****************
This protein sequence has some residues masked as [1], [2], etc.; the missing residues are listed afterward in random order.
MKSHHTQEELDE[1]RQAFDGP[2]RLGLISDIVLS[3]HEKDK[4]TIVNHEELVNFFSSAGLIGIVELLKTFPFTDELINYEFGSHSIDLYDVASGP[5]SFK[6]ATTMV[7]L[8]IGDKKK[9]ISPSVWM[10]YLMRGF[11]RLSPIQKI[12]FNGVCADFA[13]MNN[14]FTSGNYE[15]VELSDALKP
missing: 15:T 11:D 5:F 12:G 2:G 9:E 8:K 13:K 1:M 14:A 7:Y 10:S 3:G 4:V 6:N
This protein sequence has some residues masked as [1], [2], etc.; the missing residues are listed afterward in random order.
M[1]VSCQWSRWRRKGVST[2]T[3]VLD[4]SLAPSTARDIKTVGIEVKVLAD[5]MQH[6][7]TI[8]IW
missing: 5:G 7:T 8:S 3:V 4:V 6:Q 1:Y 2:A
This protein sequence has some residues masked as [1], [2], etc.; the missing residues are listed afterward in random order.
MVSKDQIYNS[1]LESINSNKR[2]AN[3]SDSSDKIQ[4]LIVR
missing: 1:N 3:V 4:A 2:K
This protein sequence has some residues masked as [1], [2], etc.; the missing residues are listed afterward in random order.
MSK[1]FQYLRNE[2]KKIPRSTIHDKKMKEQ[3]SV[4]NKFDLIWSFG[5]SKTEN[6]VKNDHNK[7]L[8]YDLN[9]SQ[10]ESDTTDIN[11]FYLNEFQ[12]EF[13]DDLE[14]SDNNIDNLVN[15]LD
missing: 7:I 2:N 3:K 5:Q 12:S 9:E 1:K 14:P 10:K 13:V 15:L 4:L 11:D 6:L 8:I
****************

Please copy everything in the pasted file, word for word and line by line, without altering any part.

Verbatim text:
This protein sequence has some residues masked as [1], [2], etc.; the missing residues are listed afterward in random order.
MKSHHTQEELDE[1]RQAFDGP[2]RLGLISDIVLS[3]HEKDK[4]TIVNHEELVNFFSSAGLIGIVELLKTFPFTDELINYEFGSHSIDLYDVASGP[5]SFK[6]ATTMV[7]L[8]IGDKKK[9]ISPSVWM[10]YLMRGF[11]RLSPIQKI[12]FNGVCADFA[13]MNN[14]FTSGNYE[15]VELSDALKP
missing: 15:T 11:D 5:F 12:G 2:G 9:E 8:K 13:K 1:M 14:A 7:Y 10:S 3:G 4:V 6:N
This protein sequence has some residues masked as [1], [2], etc.; the missing residues are listed afterward in random order.
M[1]VSCQWSRWRRKGVST[2]T[3]VLD[4]SLAPSTARDIKTVGIEVKVLAD[5]MQH[6][7]TI[8]IW
missing: 5:G 7:T 8:S 3:V 4:V 6:Q 1:Y 2:A
This protein sequence has some residues masked as [1], [2], etc.; the missing residues are listed afterward in random order.
MVSKDQIYNS[1]LESINSNKR[2]AN[3]SDSSDKIQ[4]LIVR
missing: 1:N 3:V 4:A 2:K
This protein sequence has some residues masked as [1], [2], etc.; the missing residues are listed afterward in random order.
MSK[1]FQYLRNE[2]KKIPRSTIHDKKMKEQ[3]SV[4]NKFDLIWSFG[5]SKTEN[6]VKNDHNK[7]L[8]YDLN[9]SQ[10]ESDTTDIN[11]FYLNEFQ[12]EF[13]DDLE[14]SDNNIDNLVN[15]LD
missing: 7:I 2:N 3:K 5:Q 12:S 9:E 1:K 14:P 10:K 13:V 15:L 4:L 11:D 6:L 8:I